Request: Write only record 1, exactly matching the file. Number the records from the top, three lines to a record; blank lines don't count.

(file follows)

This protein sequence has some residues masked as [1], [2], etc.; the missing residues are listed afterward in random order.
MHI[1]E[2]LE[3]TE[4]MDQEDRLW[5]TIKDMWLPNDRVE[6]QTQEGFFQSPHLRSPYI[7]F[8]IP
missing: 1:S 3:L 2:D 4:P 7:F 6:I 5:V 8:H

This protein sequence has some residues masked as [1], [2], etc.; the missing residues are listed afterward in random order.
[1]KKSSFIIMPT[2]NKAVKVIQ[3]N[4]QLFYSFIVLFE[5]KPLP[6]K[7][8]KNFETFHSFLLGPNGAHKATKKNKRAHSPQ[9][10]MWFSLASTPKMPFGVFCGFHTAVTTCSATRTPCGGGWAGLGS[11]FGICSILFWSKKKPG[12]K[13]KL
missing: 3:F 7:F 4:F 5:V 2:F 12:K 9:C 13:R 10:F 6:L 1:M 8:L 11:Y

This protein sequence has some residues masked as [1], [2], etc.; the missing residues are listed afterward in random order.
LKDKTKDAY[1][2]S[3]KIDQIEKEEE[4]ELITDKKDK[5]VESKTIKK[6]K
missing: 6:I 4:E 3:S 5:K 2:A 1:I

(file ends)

This protein sequence has some residues masked as [1], [2], etc.; the missing residues are listed afterward in random order.
MHI[1]E[2]LE[3]TE[4]MDQEDRLW[5]TIKDMWLPNDRVE[6]QTQEGFFQSPHLRSPYI[7]F[8]IP
missing: 1:S 3:L 2:D 4:P 7:F 6:I 5:V 8:H